abuse—it should be empowered to protect children.
The fear that resorting to science represents a lack of faith in God is based on the same kind of “subtraction theory” that Taylor identifies as foundation of the modern devotion to science. Subtract the superstition from theism and one is left with resplendent naturalism. Misunderstanding science as subtraction, fundamentalists reject it. But subtraction theory is wrong. “The new
interest in nature [during the rise of science] was not a step outside a religious outlook, even partially; it was a mutation within this outlook” (“A
Secular Age,” p. 95). The scientific
study of nature was initially seen as a way of getting closer to the mind of God (and not in the purely poetic sense of some contemporary physicists).
I have previously cited Berger’s observation that, from a sacramental point of view, the empirical world in its entirety is a gigantic symbol of the face of God. Why should God be offended by the scientific study of His creation? Sounding much
like Berger, Taylor writes: “That things have a stable nature doesn’t prevent them from still being signs pointing to God. In the words of Hugues of St. Victor . . . ‘The entire sense-perceptible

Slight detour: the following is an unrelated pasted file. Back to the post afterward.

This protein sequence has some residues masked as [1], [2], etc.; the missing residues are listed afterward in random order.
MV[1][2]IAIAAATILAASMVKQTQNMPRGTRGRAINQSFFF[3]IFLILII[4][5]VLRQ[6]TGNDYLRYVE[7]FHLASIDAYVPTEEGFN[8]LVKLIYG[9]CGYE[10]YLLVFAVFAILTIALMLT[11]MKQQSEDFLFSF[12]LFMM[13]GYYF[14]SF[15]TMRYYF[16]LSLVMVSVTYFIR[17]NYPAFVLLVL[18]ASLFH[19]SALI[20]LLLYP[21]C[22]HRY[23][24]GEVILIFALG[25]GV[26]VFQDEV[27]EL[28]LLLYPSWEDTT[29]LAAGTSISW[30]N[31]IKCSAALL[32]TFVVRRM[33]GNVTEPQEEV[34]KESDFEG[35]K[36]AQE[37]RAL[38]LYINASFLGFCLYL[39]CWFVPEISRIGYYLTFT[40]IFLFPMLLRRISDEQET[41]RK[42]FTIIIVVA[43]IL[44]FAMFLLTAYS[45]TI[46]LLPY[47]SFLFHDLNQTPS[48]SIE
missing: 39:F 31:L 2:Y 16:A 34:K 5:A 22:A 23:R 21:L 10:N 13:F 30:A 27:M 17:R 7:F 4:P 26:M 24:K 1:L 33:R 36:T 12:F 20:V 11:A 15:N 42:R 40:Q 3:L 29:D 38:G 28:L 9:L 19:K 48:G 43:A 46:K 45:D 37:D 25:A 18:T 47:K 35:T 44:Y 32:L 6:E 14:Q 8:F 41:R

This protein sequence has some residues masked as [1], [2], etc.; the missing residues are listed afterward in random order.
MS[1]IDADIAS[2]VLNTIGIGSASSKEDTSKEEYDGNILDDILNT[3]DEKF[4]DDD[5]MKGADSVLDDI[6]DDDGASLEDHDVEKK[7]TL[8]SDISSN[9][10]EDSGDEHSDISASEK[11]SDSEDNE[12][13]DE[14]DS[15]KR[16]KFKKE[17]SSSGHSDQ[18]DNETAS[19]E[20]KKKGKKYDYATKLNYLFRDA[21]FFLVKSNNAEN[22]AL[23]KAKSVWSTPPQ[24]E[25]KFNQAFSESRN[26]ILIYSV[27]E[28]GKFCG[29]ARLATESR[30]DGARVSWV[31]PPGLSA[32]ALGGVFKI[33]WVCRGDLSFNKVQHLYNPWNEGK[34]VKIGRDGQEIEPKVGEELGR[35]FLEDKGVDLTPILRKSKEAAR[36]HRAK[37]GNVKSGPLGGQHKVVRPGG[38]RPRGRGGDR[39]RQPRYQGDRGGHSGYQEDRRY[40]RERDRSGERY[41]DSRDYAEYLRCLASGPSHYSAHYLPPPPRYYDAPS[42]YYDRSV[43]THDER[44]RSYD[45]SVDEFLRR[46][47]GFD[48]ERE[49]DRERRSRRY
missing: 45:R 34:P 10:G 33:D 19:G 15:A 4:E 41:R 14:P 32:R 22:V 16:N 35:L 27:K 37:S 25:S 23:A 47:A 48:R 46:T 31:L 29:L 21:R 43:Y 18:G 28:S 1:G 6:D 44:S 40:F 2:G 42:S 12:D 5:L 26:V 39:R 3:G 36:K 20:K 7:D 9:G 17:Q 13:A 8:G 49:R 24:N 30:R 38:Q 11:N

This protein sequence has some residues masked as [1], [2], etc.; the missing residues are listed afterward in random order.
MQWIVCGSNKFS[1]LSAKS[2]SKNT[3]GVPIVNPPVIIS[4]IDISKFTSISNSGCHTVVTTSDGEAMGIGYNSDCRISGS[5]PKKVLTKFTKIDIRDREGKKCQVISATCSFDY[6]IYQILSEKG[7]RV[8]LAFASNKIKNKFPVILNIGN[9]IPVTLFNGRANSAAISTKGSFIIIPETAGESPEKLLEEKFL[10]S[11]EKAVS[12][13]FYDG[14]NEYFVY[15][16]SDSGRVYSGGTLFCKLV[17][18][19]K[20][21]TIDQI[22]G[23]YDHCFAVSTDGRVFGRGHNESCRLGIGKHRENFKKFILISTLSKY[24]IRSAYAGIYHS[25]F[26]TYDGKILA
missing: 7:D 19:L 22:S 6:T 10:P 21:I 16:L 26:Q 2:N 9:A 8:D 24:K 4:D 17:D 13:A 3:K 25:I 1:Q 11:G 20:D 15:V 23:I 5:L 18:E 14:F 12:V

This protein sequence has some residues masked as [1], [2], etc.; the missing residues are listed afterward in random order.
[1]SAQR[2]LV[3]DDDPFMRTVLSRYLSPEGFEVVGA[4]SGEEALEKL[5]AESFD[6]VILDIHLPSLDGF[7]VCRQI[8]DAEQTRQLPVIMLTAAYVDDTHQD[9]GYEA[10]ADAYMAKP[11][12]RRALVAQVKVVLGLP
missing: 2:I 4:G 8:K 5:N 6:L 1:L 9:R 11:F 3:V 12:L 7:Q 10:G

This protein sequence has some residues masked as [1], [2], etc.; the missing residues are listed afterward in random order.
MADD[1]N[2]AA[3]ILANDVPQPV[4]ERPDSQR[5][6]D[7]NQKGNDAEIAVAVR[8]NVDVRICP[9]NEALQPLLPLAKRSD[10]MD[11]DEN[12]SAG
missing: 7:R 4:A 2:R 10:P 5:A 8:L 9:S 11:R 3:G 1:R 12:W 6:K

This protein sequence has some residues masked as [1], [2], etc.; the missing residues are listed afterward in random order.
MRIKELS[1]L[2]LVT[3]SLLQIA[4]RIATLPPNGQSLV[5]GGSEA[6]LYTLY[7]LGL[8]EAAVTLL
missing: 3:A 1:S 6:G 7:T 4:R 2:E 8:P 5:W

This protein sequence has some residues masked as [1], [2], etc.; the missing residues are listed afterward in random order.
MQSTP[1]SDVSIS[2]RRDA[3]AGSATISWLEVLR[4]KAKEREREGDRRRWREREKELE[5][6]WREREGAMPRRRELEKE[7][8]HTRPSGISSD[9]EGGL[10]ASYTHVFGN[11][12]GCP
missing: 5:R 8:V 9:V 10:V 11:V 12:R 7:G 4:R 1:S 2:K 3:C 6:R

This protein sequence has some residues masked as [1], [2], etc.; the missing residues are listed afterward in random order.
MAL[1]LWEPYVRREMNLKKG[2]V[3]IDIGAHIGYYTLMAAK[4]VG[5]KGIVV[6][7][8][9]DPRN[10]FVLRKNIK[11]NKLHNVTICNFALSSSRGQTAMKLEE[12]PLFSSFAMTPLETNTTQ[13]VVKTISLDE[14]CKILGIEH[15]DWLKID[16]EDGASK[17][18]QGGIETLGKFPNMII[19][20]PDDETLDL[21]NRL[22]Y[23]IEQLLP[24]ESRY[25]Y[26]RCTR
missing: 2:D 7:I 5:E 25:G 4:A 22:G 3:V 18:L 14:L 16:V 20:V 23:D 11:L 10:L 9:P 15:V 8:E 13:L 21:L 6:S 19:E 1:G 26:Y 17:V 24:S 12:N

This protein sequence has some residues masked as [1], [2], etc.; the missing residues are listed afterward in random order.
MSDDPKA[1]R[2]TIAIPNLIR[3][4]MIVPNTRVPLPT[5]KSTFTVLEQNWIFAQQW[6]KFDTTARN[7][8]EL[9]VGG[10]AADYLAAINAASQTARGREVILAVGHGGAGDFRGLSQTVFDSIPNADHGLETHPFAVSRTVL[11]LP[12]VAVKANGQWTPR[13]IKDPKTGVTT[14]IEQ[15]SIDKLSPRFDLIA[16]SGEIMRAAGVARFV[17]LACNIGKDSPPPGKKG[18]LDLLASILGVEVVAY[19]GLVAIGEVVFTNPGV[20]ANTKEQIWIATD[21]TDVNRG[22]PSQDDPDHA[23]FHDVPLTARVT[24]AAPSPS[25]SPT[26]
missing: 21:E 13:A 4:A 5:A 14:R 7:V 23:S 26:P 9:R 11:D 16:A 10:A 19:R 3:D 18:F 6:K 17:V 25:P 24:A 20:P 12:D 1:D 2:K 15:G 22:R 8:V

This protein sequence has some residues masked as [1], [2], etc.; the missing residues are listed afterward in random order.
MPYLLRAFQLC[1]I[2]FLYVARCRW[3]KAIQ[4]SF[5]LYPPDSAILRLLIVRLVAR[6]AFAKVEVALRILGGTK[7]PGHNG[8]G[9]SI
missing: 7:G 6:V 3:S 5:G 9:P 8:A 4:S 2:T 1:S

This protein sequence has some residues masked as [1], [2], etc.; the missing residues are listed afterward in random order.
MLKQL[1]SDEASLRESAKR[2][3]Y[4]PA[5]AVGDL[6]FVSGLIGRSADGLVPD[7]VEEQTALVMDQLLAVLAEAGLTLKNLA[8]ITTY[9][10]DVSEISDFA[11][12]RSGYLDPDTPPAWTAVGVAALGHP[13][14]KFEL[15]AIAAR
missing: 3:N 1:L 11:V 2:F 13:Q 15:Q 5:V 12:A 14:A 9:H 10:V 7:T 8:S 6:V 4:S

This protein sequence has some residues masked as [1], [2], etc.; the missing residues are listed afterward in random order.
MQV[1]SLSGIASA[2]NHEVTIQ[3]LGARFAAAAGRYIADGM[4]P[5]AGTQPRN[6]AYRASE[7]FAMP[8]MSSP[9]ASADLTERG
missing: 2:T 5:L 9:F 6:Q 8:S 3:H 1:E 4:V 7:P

world is like a sort of book written by the finger of God’” (93). And we mustn’t forget geneticist Francis Collins’ characterization of DNA as “The Language of God” (again, that’s not poetry).
Berger and Taylor share the belief that our secular age is not necessarily secular—that is, there is no
“intellectual sacrifice” inherent in a religious worldview. They also share the view that transcendence has a tendency to return when repressed. One place Taylor thinks he sees a difference with Berger is on the important question of the consequences of pluralism. Taylor speaks of “fragilization” as the “greater proximity of alternatives [that] has led to a society in which more people change their positions . . .. But
this has nothing to do with a supposed greater fragility of the faith they end up with (or decide to remain with), as Berger seems to imply. On the contrary, the faith arising in this contemporary predicament can be stronger, just because it has faced the alternative without distortion” (p. 833 n19). But this reading ignores the fact that Berger’s sociology of knowledge relativizes the relativizers and liberates one from the present. If one passes through the “fiery brook” (Feuerbach)
of relativism, one emerges with the understanding that modern pluralism is not normative for the existential believer. It is a challenge, not a fate.
So, I see significant agreement between Berger and Taylor on important issues. The main difference? Taylor writes longer books.
Its all about class and who is in charge here. The peasants will taste the lash and will say they love Big Brother.